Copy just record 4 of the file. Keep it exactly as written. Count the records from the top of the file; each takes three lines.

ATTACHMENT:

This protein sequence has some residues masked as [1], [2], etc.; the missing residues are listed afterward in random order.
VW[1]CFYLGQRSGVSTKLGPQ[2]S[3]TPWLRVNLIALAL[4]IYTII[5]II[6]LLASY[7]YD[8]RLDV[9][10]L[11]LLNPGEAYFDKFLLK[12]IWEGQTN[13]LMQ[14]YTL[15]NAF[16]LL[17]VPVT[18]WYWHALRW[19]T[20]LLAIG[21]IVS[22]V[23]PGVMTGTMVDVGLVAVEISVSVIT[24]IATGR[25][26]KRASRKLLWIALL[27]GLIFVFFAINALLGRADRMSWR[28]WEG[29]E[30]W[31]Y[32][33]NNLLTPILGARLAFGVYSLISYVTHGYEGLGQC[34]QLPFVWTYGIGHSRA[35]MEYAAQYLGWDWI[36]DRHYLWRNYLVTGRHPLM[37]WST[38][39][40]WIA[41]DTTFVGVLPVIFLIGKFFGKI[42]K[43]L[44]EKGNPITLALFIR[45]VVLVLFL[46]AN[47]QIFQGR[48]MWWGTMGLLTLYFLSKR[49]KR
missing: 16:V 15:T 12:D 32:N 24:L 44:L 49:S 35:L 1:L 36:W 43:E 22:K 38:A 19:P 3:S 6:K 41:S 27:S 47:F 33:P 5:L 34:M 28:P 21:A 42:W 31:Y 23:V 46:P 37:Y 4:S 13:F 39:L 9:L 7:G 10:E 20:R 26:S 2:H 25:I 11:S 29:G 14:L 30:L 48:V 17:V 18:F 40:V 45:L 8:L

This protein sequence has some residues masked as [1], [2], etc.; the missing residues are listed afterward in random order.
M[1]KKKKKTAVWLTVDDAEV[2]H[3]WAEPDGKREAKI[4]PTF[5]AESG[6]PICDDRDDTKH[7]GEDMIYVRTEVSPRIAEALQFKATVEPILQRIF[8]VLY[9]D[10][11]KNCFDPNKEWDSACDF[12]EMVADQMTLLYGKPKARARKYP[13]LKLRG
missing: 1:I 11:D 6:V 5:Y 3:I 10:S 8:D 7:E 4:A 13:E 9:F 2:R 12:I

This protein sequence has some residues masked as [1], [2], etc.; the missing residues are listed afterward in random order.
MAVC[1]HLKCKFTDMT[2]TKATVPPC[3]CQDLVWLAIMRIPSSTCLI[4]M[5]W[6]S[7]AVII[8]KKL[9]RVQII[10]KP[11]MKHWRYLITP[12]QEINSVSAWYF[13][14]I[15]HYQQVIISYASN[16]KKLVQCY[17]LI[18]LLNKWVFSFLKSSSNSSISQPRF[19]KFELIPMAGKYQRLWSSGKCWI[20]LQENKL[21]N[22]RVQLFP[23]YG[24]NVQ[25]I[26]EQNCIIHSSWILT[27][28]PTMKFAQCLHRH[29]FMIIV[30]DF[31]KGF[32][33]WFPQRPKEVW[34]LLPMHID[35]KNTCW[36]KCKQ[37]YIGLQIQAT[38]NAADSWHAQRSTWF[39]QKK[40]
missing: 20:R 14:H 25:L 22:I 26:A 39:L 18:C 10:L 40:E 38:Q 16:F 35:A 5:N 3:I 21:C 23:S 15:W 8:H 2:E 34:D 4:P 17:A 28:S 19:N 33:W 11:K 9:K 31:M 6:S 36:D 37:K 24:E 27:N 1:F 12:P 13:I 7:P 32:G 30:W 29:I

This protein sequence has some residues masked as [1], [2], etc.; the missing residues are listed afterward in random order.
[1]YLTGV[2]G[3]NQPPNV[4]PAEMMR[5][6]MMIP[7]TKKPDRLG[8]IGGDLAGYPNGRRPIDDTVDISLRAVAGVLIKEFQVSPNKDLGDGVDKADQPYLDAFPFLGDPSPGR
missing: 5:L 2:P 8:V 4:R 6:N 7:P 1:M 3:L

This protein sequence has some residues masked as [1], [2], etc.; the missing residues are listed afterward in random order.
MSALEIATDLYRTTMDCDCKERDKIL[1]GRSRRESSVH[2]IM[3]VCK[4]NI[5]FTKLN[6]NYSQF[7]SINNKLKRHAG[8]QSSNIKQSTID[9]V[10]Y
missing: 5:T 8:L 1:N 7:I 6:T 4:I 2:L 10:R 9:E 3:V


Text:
This protein sequence has some residues masked as [1], [2], etc.; the missing residues are listed afterward in random order.
[1]YLTGV[2]G[3]NQPPNV[4]PAEMMR[5][6]MMIP[7]TKKPDRLG[8]IGGDLAGYPNGRRPIDDTVDISLRAVAGVLIKEFQVSPNKDLGDGVDKADQPYLDAFPFLGDPSPGR
missing: 5:L 2:P 8:V 4:R 6:N 7:P 1:M 3:L